How would you define a “Customer Service Representative?”
The definition Answers.com gives is: an employee responsible for maintaining goodwill between a business organization and its customers by answering questions, solving problems, and providing advice or assistance in utilizing the goods or services of the organization.
That sounds about right. But what do you actually think of when you hear the term Customer Service Representative?
In many, the title conjures up images of grumpy people, dawdling in a call center somewhere in the middle of nowhere making minimum wage. Fair or unfair, this seems to be the overwhelming consensus. Why? Because everybody has had a few bad experiences with a call center at some point. You need help – you’re reaching out to someone – and if they have a glaring indifference to your problem, a bad attitude, or are ill-equipped to handle it, then you will remember it. People always remember when they’re left with a feeling of helplessness. It’s almost like being victimized.
Those tend to stick out more than the great ones. But let’s forget them for a moment and take a minute here to recognize the great customer service representatives out there. I already blogged about my terrific customer service experience with Macy’s on a Black & Decker blender. I also had a five star experience with Men’s Wearhouse recently.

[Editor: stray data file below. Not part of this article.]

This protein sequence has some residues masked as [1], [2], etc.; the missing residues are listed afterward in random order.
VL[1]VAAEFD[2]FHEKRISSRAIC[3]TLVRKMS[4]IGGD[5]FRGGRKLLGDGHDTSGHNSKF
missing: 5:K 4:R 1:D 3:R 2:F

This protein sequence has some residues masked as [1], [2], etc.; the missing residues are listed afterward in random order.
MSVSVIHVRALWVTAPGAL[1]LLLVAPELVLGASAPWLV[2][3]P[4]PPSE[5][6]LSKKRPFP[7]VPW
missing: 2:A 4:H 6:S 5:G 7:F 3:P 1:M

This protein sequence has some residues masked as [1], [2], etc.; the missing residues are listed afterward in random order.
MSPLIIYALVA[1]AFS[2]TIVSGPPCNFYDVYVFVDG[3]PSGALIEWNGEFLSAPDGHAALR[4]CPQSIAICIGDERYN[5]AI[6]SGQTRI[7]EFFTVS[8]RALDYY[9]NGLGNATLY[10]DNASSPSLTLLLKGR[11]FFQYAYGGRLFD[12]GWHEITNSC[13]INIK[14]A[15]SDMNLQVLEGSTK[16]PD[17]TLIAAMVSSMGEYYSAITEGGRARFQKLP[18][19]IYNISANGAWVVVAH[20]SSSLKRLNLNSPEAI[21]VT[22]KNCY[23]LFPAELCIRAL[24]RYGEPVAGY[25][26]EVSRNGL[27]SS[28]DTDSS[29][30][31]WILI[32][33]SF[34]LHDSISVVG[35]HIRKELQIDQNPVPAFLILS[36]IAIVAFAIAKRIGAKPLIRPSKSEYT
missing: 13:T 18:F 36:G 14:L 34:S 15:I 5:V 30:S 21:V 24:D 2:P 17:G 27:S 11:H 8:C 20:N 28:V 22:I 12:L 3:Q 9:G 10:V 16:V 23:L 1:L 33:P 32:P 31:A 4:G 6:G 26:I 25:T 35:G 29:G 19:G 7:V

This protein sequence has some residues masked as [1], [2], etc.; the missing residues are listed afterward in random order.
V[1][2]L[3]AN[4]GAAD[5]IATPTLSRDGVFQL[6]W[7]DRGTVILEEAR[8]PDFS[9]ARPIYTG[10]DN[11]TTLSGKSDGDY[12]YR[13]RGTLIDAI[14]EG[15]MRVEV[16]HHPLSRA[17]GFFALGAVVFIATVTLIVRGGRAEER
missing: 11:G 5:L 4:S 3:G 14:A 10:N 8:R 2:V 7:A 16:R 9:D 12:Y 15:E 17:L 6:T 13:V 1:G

What makes a customer service representative great?
According to About.com, The Ten Commandments of Great Customer Service are:
- Know who is boss. You are in business to service customer needs, and you can only do that if you know what it is your customers’ want.
- Be a good listener. Take the time to identify customer needs by asking questions and concentrating on what the customer is really saying.
- Identify and anticipate needs. Customers don’t buy products or services. They buy good feelings and solutions to problems.
- Make customers feel important and appreciated. Treat them as individuals. Always use their name and find ways to compliment them, but be sincere. People value sincerity.
- Help customers understand your systems. Your organization may have the world’s best systems for getting things done, but if customers don’t understand them, they can get confused, impatient and angry.
- Appreciate the power of “Yes”. Always look for ways to help your customers. When they have a request (as long as it is reasonable) tell them that you can do it.
- Know how to apologize. When something goes wrong, apologize. It’s easy and customers like it.
- Give more than expected. Since the future of all companies lies in keeping customers happy, think of ways to elevate yourself above the competition.
- Get regular feedback. Encourage and welcome suggestions about how you could improve.
- Treat employees well. Employees are your internal customers and need a regular dose of appreciation.
Any others you would add?